Joe Church seemed like the picture of good health — until he wasn’t.
An avid marathoner in his mid-60s, Joe was training for a 100-mile race in early December 2017. But on one of his rest days, while on a trip to the store for errands, Joe experienced a cardiac event. In the following 24 hours, he had three more.
Tests showed Joe had multiple blockages in his heart and needed open heart surgery to fix the problems.
“The only question that I asked — which the staff got a kick out of — is, ‘Is this going to be the end of my running career?'” he says.
Joe had the surgery, and months later was in Tokyo, Japan to run in a marathon. Three years later, he remains a competitive runner — motivated to check goals off his list.
“I have a lot of running friends who look up to me because I’m the old guy on the block,” Joe says. ” I keep on telling them the key thing is desire. If you have the desire, you will make everything else work.”
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‘This Had to Change’
The first health wake-up call Joe came about 15 years before he experienced heart problems.
For years, Joe smoked and ate an unhealthy diet. He wasn’t in good shape. All that came into focus during a trip to Ecuador when he was around 50 years old. He couldn’t keep up with the rest of his group on a birdwatching tour.
“I decided right then this had to change,” he says. “If I wanted to do all the traveling that I had been thinking about for so many years, all the plans that I had made were going to go up in smoke if I didn’t do something.”
Joe searched for an activity that suited him. One day, he decided to go for a run at a local park, which had a 3-mile course.
“It was about three weeks before I was able to actually run the whole way around the park,” Joe says. “And once I was able to do that, it became my daily routine because I found that I enjoyed the challenge of it.”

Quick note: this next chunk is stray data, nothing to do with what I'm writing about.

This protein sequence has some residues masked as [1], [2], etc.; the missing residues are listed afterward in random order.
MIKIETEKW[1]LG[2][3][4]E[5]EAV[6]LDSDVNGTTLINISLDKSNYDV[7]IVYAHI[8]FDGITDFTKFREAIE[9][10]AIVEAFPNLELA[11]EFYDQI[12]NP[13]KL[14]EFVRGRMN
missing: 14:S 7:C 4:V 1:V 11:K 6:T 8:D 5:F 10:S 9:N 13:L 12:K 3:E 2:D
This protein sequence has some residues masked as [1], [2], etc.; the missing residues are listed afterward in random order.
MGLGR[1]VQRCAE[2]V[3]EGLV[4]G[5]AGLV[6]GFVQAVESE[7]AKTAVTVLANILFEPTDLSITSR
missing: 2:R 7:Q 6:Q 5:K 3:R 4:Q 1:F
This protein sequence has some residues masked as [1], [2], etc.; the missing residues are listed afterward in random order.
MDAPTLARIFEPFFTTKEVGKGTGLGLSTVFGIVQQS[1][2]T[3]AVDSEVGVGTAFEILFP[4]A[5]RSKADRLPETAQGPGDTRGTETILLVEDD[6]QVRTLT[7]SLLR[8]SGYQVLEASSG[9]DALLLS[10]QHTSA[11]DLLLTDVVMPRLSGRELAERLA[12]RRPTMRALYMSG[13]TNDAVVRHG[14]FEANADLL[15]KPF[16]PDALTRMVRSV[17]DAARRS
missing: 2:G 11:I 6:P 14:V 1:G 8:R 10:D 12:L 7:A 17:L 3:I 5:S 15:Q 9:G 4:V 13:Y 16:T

Joe’s new passion was born. He kept building up his endurance. Eventually, he decided to try running a marathon. Then he did another — and qualified for the prestigious Boston Marathon.
He kept going, kept challenging himself, kept achieving.
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‘I Felt Like Somebody Smacked Me Upside the Head’
Joe completed marathons in all 50 states and dozens more on cruise ships. He ran six days a week and took up more running challenges, like 100-mile races.
After 100-mile races in October and November 2017, Joe began training for another the following January. And the day after a 30-mile training run in December, Joe took a quick trip to the grocery store for supplies.
After parking his car, he had a cardiac event and passed out.
“I just remember feeling hot, like sweat breaking out on my forehead,” he says. “And I went out — just completely out. I don’t remember anything whatsoever. When I came to, my car was still running.”
Having never experienced something like that before, Joe called his girlfriend to pick him up.
“I felt like somebody smacked me upside the head,” he says.
After returning home, he had a second cardiac event, passing out again.
Paramedics took him to UPMC Memorial in York, where he had a heart attack and had to be resuscitated. Doctors discovered he had three blockages in his coronary arteries.
When healthy, coronary arteries provide blood to the heart so it can pump. But over time, plaque — deposits made of cholesterol, fats, calcium, and other substances — can build up on artery walls.
Plaque buildup can narrow or block your arteries altogether, restricting blood flow. This is known as coronary artery disease. Sometimes — as in Joe’s case — a heart attack is the first sign of coronary artery disease.
Joe had blockages of 90%, 80%, and 60% in his three arteries. He needed coronary artery bypass graft (CABG) surgery to fix the problem.